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image Mr. Peabody (voiced by Ty Burell) and Sherman (voiced by Max Charles) race through a pyramid in Ancient Egypt as they try to save history. The modern reboot remains faithful to the spirit of the original educational shorts of the ‘50s and ‘60s. image courtesy Dreamworks Pictures

March 6, 2014
‘Mr. Peabody and Sherman’ is faithful to the original educational shorts of the ’50s, ’60s

“Mr. Peabody and Sherman” is animated, it’s rated PG and it’s got more potty jokes than a 4-year-old comedian, but its subtle lines and historical references are all for a more sophisticated set.

For anyone unfamiliar with the “Peabody’s Improbable History” educational shorts from the ’50s and ’60s, Mr. Peabody (here voiced by Ty Burrell) is a genius dog who takes his adoptive son, Sherman, back in time for real-life history lessons — and misadventures. Think an early “Magic Treehouse Adventures,” but with more puns.

Those first-hand glimpses to the past, however, prove to be a little problematic when Sherman (voiced by Max Charles) corrects a fellow student on his first day of school. The student, Penny (voiced by Ariel Winter), seeks revenge for her embarrassment, and the resulting scuffle results in a cruel and ruthless Child Protective Services worker, Ms. Grunion (voiced by Allison Janney), threatening to take Sherman away.

Seeking to smooth things over before Ms. Grunion can have her way, Mr. Peabody throws a dinner party for Penny and her parents (voiced by Stephen Colbert and Laurie Mann). A slip of Sherman’s tongue reveals the existence of the time machine, called the WABAC, to Penny, though, and she forces Sherman to show it to  her. When she gets stuck in Ancient Egypt, Sherman must enlist Mr. Peabody’s help.

The ensuing trip through Egypt, Renaissance Florence and Troy eventually ends creating a hole in the fabric of space and time (don’t all time-travel trips end that way?), and fixing it might take more than even a genius like Mr. Peabody. Amid all the turmoil, Mr. Peabody must deal with the challenges of parenting and a child growing up.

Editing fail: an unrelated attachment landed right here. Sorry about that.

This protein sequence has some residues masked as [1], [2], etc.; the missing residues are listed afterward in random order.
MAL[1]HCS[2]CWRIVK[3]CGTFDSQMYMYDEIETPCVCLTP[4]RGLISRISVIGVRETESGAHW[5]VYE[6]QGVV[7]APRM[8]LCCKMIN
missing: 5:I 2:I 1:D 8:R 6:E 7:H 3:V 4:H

Mr. Peabody is as puny as ever, and misadventures they get into during the course of their travels are as wild as you’d expect. The story ends a little predictably, but it’s an enjoyable ride all the same.

There are, as I mentioned, a lot of bathroom-related jokes.

If you are gravely offended by the word “poop,” do not see this movie.

But at the same time, it’s not as crude as you’d think. Somehow the toilet humor is…tasteful. And it’s funny. Admit it. You’ve laughed at a poop joke. My own mother once laughed at a poop joke (but in her defense, she said “That’s terrible” right after).

The poop jokes, and the sight gags, those are geared to the youngest members of the audience. And then you have the slightly more intelligent jokes, like Leonardo DaVinci (voiced by Stanley Tucci) talking about that time when he tried to invent a child, and the puns (“I just don’t understand you kids,” Peabody says as they leave Egypt. “Maybe I’m just an old Giza.”). And then on top of that, you have the history jokes, like Agamemnon (voiced by Patrick Warburton) talking about Oedipus’ family dinners.

If I could pick a target audience, I’d say the somewhat older child with an interest in history. But I honestly can’t think of a demographic that would be left out in the cold. It’s a faithful enough translation of the original shorts to please adults who remember them from their childhood, but there’s a steady enough supply of jokes for everyone who missed out.

That’s a pretty rare quality in a movie. But if there’s anyone who could do it, it’s Mr. Peabody.

Grade: B+

Rated: PG

Time: 92 minutes

Opens Friday

Lisa Christensen

Staff Writer at Tooele Transcript Bulletin
Lisa covers primarily crime and courts, military affairs, Stansbury Park government and transportation issues. She is a graduate of Utah State University, where she double-majored in journalism and music, and Grantsville High School.

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